But then, we should not call the beginning of an “operation” that leaves 11,000 U.S. troops in harm’s way “the end of the war.” It is almost as fallacious and cruel as the infamous “mission accomplished” was.
But, but, but – our longest war had ENDED! That’s a milestone, even if it looks like a millstone around our neck. That’s probably why this was buried in the other news. Maybe the Obama administration actually wanted no one to notice. Obama didn’t address the nation, probably because of details like this:
The ceremony in Kabul honoring 13 years of mostly-American and British troops fighting and dying in Afghanistan had to be held in a secret location because the war has gone so badly that even the capital city is no longer safe from the Taliban.
That’s from Max Fisher, who adds this:
The country is probably headed for collapse, and the Taliban has refused all offers for a peace deal, understandably believing it can now win outright. The future for Afghans is dark. But, for the US, this is the “defeat with honor” sort of slow withdrawal that Americans wanted and probably needed.
We did what we could, as well as we could, and Kevin Drum argues that is how our foreign policy must work:
I continue to think that Obama’s foreign policy has been better than he gets credit for. He’s made plenty of mistakes, but that’s par for the course in international affairs. There are too many moving parts involved, and the US has too little leverage over most of them, to expect great outcomes routinely. When I look at some of the worst situations in the world (Afghanistan, Iraq, Syria, Israel-Palestine) I mostly see places that the US simply has little control over once you set aside straight-up military interventions. Unfortunately, that’s a big problem: the mere perception that an intervention is conceivable colors how we view these situations.
But military intervention is seldom conceivable:
Take the long, deadly war in the Congo, for example. Nobody blames Obama for this because nobody wants us to send troops to the Congo – and everyone understands that once a military response is off the table, there’s very little we can do there. Conversely, we do blame Obama for deadly civil wars in places like Iraq and Syria. Why? Not really for any good reason. It’s simply because there’s a hawkish domestic faction in US politics that thinks we should intervene in those places. This, however, doesn’t change the facts on the ground – namely that intervention would almost certainly be disastrous. It just changes the perception of whether the US has options, and thus responsibility.
But that’s a lousy way of looking at things. US military intervention in the broad Middle East, from Lebanon to Somalia to Afghanistan to Iraq to Libya, has been uniformly calamitous. In most cases it’s not only not helped, but made things actively worse. No matter what Bill Kristol and John McCain say, the plain fact is that there’s very little the US can do militarily to influence the brutal wars roiling the Middle East and Central Asia. Once you accept that, Obama’s recognition of reality looks pretty good.
So we should cut Obama some slack:
For the record, I’d give Obama an A or a B for his responses to Syria and Ukraine. Is that crazy? Perhaps – but the hard truth is that these are just flatly horrible situations that the US has limited control over. When I consider all the possible responses in these regions, and how badly they could have turned out, Obama’s light hand looks pretty good.
The hawkish domestic faction in US politics doesn’t see it that way – there is no such thing as “defeat with honor” and there never will be. Obama may be continuing the war, almost full force, to placate those guys, while calling it something else, the end of this war, to placate everyone else. No wonder this wasn’t the big news story of the year. No one noticed. This was a rebranding effort. Maybe the next time the cops shoot an unarmed black kid dead they can call it community outreach.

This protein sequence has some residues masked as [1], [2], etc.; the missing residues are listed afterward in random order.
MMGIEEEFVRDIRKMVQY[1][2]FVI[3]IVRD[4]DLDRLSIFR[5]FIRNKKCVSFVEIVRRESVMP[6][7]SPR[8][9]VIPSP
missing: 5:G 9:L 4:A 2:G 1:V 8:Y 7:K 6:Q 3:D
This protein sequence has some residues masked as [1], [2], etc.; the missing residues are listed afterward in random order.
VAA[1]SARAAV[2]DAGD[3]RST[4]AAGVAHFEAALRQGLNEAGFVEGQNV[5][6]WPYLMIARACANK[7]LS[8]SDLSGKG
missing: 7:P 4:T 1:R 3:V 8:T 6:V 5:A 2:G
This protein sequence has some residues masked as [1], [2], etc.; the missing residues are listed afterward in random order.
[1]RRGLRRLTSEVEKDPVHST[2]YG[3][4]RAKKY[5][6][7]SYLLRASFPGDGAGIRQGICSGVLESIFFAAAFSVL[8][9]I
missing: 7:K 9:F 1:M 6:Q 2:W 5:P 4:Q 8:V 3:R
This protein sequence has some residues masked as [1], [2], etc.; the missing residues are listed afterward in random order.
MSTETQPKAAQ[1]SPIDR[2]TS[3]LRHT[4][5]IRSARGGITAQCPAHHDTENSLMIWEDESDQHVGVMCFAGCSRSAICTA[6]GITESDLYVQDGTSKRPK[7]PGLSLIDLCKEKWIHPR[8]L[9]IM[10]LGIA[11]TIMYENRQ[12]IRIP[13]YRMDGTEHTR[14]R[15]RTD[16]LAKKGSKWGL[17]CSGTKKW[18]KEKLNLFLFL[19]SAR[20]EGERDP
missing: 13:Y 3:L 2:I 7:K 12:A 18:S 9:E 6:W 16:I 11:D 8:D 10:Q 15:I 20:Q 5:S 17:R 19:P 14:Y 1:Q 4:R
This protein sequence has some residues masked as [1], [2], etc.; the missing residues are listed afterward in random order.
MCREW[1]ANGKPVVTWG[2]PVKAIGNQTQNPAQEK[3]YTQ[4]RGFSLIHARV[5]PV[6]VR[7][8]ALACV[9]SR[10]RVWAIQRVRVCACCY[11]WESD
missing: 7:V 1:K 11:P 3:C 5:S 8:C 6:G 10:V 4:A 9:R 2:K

How is it that we continue with our wars with no one quite noticing what we’re really doing? How did it come to this? It’s not a war anymore, but it is, and either way it’s not news. It’s just what we do.
James Fallows tries to answer that question:
In mid-September, while President Obama was fending off complaints that he should have done more, done less, or done something different about the overlapping crises in Iraq and Syria, he traveled to Central Command headquarters, at MacDill Air Force Base in Florida. There he addressed some of the men and women who would implement whatever the U.S. military strategy turned out to be.
The part of the speech intended to get coverage was Obama’s rationale for reengaging the United States in Iraq, more than a decade after it first invaded and following the long and painful effort to extricate itself. This was big enough news that many cable channels covered the speech live. I watched it on an overhead TV while I sat waiting for a flight at Chicago’s O’Hare airport. When Obama got to the section of his speech announcing whether he planned to commit U.S. troops in Iraq (at the time, he didn’t), I noticed that many people in the terminal shifted their attention briefly to the TV. As soon as that was over, they went back to their smartphones and their laptops and their Cinnabons as the president droned on.
This just wasn’t news:
Usually I would have stopped watching too, since so many aspects of public figures’ appearances before the troops have become so formulaic and routine. But I decided to see the whole show. Obama gave his still-not-quite-natural-sounding callouts to the different military services represented in the crowd. (“I know we’ve got some Air Force in the house!” and so on, receiving cheers rendered as “Hooyah!” and “Oorah!” in the official White House transcript.) He told members of the military that the nation was grateful for their nonstop deployments and for the unique losses and burdens placed on them through the past dozen years of open-ended war. He noted that they were often the face of American influence in the world, being dispatched to Liberia in 2014 to cope with the then-dawning Ebola epidemic as they had been sent to Indonesia 10 years earlier to rescue victims of the catastrophic tsunami there. He said that the “9/11 generation of heroes” represented the very best in its country, and that its members constituted a military that was not only superior to all current adversaries but no less than “the finest fighting force in the history of the world.”